Written byShiladitya Ray
The body has now been brought to the mouth of the mine from where it will be fished out in the presence of doctors.
Meanwhile, there's no word on the other miners yet.
Here are the details.
The body, discovered at a depth of 160ft underwater, was spotted by one of the Indian Navy's remotely operated vehicles (ROVs).
While the search to find the other miners is still on, water levels inside the 370ft deep remain unchanged, despite efforts by rescue forces to pump out water using heavy-duty pumps.
The remaining miners, too, are feared dead.
The mine in question is located in Meghalaya's East Jaintia Hills district, near the Lytein river in Ksan village.
Reportedly, the miners started work on the illegal mine on December 11, and got trapped on December 13 when water from the Lytein river gushed in and flooded the mine.
It's believed that the miners accidentally breached an old, flooded mine, leading to the disaster.
Subsequently, after two weeks of ineffective efforts to pump out water from the flooded mine, the Indian Air Force, on December 28, transported heavy-duty pumps from Coal India to help with the operation.
A team of 20 personnel from the Odisha Fire Services also joined in on the operation, and subsequently, a team of 18 divers from the Indian Navy were flown in from Visakhapatnam.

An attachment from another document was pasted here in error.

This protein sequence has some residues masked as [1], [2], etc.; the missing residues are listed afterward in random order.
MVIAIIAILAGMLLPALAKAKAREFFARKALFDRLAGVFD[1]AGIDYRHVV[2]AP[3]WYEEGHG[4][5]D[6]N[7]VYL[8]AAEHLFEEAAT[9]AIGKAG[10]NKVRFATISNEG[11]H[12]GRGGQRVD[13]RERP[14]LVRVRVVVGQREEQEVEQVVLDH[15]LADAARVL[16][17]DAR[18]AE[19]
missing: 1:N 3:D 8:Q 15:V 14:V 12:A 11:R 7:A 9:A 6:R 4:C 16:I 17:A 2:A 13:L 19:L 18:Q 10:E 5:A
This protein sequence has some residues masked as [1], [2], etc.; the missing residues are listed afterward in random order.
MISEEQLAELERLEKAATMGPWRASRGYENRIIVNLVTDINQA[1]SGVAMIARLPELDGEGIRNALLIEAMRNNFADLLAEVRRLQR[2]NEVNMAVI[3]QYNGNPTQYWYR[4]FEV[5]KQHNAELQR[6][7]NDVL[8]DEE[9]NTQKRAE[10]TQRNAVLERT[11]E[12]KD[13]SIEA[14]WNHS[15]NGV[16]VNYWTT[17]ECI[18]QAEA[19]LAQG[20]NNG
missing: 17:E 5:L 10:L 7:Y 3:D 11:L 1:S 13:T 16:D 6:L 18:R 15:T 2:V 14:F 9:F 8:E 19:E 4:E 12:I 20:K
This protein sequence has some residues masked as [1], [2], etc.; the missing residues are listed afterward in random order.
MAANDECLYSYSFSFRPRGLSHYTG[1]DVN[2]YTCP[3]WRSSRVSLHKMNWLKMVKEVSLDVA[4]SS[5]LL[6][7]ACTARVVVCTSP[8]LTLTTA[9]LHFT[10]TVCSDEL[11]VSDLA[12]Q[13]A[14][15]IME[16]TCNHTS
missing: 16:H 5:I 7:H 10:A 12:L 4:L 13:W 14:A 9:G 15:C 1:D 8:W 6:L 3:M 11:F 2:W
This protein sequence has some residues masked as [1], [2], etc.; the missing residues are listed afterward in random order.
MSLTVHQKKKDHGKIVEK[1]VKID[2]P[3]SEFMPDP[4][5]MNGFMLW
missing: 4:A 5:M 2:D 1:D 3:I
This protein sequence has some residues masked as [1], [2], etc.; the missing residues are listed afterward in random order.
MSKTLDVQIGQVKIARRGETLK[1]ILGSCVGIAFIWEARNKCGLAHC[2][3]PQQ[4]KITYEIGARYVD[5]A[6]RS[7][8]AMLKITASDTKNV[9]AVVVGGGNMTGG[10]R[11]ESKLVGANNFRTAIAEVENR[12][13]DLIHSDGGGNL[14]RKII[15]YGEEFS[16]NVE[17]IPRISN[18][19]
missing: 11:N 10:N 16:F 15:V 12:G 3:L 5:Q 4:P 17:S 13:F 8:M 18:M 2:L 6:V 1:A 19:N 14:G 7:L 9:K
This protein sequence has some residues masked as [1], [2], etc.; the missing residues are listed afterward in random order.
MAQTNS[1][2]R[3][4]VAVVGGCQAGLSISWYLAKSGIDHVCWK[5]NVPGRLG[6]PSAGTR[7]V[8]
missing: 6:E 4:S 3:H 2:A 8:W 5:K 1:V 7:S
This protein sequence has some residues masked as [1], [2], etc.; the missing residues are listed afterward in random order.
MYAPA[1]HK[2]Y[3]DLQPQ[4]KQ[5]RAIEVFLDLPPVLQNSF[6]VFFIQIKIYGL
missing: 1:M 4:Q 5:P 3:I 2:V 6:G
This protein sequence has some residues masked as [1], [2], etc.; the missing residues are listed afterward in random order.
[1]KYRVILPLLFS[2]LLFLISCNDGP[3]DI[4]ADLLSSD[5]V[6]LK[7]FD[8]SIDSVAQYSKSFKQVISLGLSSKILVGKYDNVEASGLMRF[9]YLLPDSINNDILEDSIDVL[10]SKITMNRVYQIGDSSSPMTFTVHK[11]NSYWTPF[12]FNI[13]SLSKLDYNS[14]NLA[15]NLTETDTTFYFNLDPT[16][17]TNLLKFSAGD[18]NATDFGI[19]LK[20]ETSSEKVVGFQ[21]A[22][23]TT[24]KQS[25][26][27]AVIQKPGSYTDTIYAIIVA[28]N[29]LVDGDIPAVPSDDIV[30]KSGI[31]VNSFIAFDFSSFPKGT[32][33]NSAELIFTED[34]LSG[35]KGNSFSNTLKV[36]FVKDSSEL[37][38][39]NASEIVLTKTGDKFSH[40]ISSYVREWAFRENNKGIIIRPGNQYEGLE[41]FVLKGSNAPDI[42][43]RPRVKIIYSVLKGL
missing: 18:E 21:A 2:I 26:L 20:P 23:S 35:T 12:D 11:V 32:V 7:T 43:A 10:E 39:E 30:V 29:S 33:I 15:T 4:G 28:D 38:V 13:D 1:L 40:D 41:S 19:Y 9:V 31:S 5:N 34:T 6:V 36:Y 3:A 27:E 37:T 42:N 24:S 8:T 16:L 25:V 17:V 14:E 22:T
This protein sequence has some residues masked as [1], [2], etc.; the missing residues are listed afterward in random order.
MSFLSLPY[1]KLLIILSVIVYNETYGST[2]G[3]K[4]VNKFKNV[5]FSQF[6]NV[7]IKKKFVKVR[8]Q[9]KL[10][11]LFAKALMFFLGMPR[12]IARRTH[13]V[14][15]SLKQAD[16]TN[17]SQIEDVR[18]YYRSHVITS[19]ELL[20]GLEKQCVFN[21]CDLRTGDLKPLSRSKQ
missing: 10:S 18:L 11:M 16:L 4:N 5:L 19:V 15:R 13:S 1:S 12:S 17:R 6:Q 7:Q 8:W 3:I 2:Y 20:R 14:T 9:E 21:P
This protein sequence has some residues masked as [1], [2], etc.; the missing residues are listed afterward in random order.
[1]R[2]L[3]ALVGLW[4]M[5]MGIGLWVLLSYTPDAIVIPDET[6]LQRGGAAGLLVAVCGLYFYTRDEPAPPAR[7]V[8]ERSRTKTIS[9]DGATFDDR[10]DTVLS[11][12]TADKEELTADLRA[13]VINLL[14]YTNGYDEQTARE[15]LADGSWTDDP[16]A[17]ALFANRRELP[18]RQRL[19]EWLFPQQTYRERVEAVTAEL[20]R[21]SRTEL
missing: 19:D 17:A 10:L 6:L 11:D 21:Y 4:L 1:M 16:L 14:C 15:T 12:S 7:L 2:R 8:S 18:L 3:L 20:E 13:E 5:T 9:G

Yet, efforts by Indian Navy divers to locate the miners also proved to be ineffective, as the water level in the mine remained too high, and underwater visibility was extremely poor.
Despite multiple efforts by the divers to locate the miners, they remained unsuccessful for a long time.
Given the pace of rescue efforts, an incensed Supreme Court had demanded that the miners be taken out, "dead or alive".
It should be noted here that the miners might have had a chance if the Meghalaya state government had not been apathetic in its initial response.
From the very first day, rescue operations were marred by poor coordination between agencies, lack of requisite equipment, and days of delay owing to bureaucracy.
If the remaining miners survive, it'd be nothing short of a miracle.
As unfortunate as it is, this isn't the first incident of this nature.
In 2012, at least 15 people got trapped inside a similar 'rat hole' mine in the South Garo Hills, and their bodies were never found.
Subsequently, in 2014, the National Green Tribunal (NGT) banned such mines owing to their unscientific nature, and risks involved.
Evidently, the ban wasn't strictly enforced.
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